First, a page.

A storm like this today would fry satellites and electric grids over entire continents. One report estimates the damage would be around $1 trillion dollars. According to NASA 2012-2013 could see a solar storm of similar size. Are you prepared to be without power for days or weeks? You won't just be missing TV or your hair dryer. Water gets pumped from your well or the city with electric pumps. Fuel in underground tanks likewise requires electric pumps. Imagine traffic with no operating street lights. When ATMs and card readers shut down where will you get the money you need to exchange for life's necessities. If gas can't be pumped to run the trucks, how long will it be before those just-in-time inventory store shelves go bare, and how long before the frozen food in the refrigerators begins to thaw. Within hours people could  begin to panic as survival becomes a mounting concern. What in 1859 had been just a dazzling light show and curiosity, causing at worst a few burned telegraph lines and shocked operators would be a global cataclysm today.

This is just one possible scenario among many. There are also vulnerabilities to more earthbound natural disasters and even man made disasters. As technology continues to advance increasing our capability we become more dependent and the risks increase. In so many ways we are dependent not just on technological hardware but the processes and ways of life that have grown up around them.

Division of Labor
By division of labor, I don't mean the government department. No, I mean the way we all specialize in one trade or another with no one doing everything for themselves. There has been such a division for thousands of years, but it keeps increasing and exponentially so. This is beneficial because it makes it possible for someone to really progress in their field of study or craft. For example my being a computer programmer is only possible because I don't have to worry about growing my own food, sewing my own clothes, or building my own house. Its really this division of labor that is largely responsible for our current level of technology and prosperity as it frees up many people to do things beyond providing food and shelter.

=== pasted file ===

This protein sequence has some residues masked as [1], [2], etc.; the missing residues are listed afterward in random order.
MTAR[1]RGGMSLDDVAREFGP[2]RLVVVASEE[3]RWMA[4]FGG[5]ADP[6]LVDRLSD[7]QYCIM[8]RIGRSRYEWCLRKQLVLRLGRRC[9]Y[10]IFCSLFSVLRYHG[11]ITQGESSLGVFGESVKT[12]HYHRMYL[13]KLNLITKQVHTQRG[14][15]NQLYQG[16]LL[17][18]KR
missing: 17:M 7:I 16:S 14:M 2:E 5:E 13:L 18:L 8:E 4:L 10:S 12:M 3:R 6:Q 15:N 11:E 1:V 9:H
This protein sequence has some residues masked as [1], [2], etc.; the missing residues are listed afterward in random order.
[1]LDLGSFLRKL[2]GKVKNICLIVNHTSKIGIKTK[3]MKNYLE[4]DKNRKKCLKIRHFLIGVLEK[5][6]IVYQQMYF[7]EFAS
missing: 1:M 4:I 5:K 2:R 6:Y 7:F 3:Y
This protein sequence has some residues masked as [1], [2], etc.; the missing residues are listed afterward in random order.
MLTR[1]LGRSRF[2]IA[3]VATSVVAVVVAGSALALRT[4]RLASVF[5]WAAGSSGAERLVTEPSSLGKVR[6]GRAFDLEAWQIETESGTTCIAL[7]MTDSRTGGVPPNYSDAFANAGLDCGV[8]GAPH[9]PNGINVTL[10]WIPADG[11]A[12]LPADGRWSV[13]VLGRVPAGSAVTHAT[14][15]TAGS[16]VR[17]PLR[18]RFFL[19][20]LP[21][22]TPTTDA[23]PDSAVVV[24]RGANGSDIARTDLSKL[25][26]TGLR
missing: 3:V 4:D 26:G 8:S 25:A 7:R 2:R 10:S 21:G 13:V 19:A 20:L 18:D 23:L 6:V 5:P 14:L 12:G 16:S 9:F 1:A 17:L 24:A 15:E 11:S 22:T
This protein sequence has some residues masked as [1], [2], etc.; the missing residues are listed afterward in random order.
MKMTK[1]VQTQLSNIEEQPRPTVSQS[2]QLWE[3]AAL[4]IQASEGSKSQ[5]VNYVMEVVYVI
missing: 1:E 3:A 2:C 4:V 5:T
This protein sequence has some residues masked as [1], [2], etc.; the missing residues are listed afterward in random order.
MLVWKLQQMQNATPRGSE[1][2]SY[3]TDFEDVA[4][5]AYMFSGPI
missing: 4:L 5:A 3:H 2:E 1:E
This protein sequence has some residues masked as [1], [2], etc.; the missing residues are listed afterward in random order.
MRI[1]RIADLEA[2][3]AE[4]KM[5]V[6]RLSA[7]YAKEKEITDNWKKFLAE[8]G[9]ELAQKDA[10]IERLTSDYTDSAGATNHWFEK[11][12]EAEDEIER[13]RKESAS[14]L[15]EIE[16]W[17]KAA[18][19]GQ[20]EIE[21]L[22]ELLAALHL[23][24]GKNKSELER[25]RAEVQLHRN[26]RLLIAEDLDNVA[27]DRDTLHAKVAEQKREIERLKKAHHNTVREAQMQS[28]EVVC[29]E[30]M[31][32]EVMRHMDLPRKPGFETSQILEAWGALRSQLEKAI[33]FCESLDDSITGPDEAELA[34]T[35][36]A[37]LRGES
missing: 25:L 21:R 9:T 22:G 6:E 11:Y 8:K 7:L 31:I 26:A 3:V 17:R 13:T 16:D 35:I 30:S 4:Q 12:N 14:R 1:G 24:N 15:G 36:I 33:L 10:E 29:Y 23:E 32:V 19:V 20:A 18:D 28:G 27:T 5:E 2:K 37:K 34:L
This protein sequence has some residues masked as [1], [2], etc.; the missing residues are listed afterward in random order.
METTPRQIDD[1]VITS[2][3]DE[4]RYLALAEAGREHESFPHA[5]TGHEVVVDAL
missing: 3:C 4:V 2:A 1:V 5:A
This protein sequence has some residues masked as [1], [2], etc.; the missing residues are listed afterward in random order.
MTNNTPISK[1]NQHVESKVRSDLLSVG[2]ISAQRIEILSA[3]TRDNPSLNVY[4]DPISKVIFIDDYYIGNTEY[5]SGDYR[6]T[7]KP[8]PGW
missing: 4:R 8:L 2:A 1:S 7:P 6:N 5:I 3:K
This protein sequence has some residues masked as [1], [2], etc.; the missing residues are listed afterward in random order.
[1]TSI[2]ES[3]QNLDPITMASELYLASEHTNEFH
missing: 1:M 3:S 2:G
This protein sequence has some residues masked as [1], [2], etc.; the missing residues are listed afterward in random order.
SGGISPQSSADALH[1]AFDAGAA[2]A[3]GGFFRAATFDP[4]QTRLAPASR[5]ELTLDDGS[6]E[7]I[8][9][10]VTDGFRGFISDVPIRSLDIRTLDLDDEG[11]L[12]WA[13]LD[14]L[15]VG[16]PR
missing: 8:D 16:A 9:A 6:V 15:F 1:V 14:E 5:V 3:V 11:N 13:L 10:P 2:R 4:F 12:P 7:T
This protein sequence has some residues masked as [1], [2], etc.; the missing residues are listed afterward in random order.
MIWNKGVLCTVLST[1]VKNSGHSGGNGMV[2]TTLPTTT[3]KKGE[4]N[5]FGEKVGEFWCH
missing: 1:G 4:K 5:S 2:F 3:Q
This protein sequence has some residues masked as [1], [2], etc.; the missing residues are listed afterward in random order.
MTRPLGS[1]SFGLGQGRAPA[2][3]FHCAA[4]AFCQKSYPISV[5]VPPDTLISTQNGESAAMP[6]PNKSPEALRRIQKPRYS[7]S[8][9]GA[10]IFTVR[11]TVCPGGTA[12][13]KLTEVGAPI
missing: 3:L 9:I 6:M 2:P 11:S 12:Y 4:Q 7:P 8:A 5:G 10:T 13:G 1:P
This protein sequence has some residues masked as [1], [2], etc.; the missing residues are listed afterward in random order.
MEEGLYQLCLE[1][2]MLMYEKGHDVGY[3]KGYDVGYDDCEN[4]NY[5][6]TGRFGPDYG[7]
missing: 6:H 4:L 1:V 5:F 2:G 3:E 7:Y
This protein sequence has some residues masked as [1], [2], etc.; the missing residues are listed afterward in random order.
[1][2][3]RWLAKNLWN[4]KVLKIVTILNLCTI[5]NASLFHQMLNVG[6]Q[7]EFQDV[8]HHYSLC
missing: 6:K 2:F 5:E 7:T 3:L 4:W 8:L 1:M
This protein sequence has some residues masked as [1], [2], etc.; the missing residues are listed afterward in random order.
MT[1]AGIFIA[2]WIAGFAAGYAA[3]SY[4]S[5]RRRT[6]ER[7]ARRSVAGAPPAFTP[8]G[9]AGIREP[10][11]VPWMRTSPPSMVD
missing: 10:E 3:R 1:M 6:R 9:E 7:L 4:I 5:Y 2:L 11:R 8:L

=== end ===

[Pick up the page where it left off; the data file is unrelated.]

Yet this also make us vulnerable. If I never acquire experience growing my own food I am now dependent on those that do. That's fine as long as they are willing and able to provide, but what happens if the system fails. Will I be able to just walk out in my suburban 1/10th acre and plant enough vegetables to live on? Not likely. Even if you had sufficient land, some suggest an acre for a family of four, you wouldn't have the experience to be successful. Likely it would take you 8-10 years to acquire the knowledge and skill necessary just to scrape by.

Plan B
It seems to me technology is a blessing and a curse. It obviously has many benefits, but there is a danger that often goes unnoticed. I like to keep aware of these dangers and look for ways to be prepared in case those things that always just work, someday just don't. Do you have a plan B to fall back on if the system goes down? Do you even have the knowledge and ability to implement a plan B? The best time to think about it is before disaster strikes - Prov 22:3.